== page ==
Asset Managers Career Path

Once you’re armed educationally, how do you go about beginning a career path in property investment?

The first step is:

To sign up for an internship with a reputed real estate organization. You’ll get a first-hand experience of how working in the industry will turn out.

As an intern, there are chances to learn skills and gain experience and begin with professional networking experience, which will prove to be beneficial in years to come.

As an intern, you have excellent opportunities to learn from experienced managers, learn various aspects of the job and have fun too! A successful internship often converts into full-time job offers.

How to get internship opportunities? Depending on the educational institution you’re enrolled in, internship opportunities are often arranged from their side. You can also find internships searching on job portals and professional networking sites like LinkedIn and Quora.

While doing an internship, sign up for an informational interview.

An informational interview is a strategy where the interview is conducted with the sole purpose to learn more about a company or an industry.

In this case, your informational industry will be with a real estate asset manager and the objective will be to get actionable insights into the experience and knowledge required to succeed in this field, and the person will also help with various career paths and options.

An informational interview is similar to gathering “intelligence” and understanding whether real estate management is really the right career for you or not!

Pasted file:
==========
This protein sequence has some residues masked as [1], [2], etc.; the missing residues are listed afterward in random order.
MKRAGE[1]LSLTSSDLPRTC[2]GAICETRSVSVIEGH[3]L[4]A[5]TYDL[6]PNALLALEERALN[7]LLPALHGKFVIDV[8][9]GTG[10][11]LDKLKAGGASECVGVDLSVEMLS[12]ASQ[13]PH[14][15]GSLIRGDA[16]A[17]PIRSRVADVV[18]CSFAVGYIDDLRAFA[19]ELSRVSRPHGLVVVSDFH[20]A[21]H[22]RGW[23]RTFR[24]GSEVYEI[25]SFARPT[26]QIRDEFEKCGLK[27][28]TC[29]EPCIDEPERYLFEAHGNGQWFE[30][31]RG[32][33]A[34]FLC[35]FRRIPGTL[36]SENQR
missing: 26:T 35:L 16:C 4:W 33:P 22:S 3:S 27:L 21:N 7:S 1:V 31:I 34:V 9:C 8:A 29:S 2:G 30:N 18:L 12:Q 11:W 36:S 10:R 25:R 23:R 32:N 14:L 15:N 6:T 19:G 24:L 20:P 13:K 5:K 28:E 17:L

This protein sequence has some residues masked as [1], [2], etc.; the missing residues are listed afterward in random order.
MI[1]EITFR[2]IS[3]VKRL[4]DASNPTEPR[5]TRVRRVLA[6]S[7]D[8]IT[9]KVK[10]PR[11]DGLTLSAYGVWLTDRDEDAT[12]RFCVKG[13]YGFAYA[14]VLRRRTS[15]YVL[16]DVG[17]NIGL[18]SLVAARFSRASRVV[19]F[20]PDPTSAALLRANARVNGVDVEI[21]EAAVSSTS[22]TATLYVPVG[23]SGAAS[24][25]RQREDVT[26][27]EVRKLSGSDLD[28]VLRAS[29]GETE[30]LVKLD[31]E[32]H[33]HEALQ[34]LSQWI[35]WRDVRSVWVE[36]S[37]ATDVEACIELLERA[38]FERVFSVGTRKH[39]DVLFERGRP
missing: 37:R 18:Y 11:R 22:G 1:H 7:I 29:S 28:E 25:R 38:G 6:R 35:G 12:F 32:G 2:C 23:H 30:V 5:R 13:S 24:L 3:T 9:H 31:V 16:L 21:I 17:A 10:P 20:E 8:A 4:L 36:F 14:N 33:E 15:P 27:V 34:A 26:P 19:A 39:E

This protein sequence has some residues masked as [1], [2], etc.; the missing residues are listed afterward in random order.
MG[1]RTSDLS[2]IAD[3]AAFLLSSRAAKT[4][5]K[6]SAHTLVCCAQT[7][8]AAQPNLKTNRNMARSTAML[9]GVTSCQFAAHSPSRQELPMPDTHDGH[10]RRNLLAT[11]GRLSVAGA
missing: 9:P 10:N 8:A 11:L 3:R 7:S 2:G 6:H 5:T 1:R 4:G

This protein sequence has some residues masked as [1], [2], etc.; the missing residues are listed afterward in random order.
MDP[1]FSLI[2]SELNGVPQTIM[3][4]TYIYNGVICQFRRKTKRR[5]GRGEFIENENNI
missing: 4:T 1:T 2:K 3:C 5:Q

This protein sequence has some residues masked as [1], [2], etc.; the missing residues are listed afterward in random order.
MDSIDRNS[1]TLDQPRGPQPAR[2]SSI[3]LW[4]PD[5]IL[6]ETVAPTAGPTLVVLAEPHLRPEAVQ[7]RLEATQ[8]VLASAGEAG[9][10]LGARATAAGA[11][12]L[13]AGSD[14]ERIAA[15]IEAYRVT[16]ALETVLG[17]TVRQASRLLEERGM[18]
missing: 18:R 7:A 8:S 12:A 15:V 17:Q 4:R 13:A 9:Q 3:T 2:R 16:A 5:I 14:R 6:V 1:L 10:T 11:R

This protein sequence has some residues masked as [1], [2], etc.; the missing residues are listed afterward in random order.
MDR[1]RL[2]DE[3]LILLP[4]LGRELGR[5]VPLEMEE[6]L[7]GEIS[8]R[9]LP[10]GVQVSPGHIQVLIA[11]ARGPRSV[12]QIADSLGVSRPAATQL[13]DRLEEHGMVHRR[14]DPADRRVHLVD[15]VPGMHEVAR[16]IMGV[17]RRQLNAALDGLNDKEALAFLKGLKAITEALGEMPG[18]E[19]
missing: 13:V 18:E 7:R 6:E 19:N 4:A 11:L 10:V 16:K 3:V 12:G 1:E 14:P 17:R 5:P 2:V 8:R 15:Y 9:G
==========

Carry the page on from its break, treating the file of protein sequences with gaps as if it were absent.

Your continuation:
The informational interview will help you prepare for the ‘real’ interview, get information about job openings and help build a professional network.

Along with experimenting with an informational interview, practice job shadowing too.

Job shadowing is an activity spanning a day or two where you explore career options by ‘shadowing’ a real estate asset manager.

It’s like being an assistant for a day or two and experiencing how the real estate management works happen, and not only this, you also get the chance to pose a lot of careers and job-related questions to the manager.

These three activities will clear a lot of doubts and queries. Getting listed with Industry Associations and gaining real estate licensing is what remains.

Building Owners and Managers Association (BOMA) International is a globally renowned organization offering certification training to real estate staff, in varying degrees. Some of them are:

  • Real Property Administrator (RPA)
  • Systems Maintenance Administrator (SMA)
  • Facilities Management Administrator (FMA)
  • Certified Property Manager (CPM)
  • Accredited Residential Manager (ARM)
  • Accredited Management Organisation (AMO)
  • Accredited Commercial Manager (ACoM)
  • Accredited Community Manager (ACM)
  • Certified Apartment Manager (CAM)
  • National Apartment Leasing Professional (NALP)
  • Master Property Manager (MPM)
  • Professional Housing Consultant (PHC)
  • Residential Management Professional (RMP)
  • Certified Support Specialist (CSS)
  • Association Management Specialist (AMS)
  • Large Scale Manager (LSM)
  • Professional Community Association Manager (PCAM)
  • Certified Manager of Community Associations (CMCA)

Depending on the country's laws and regulations, you need to have accredited real estate licensing to function, either as an employee or an independent contractor. Further, each industry has some kind of association. Find out what that is in your country and get listed.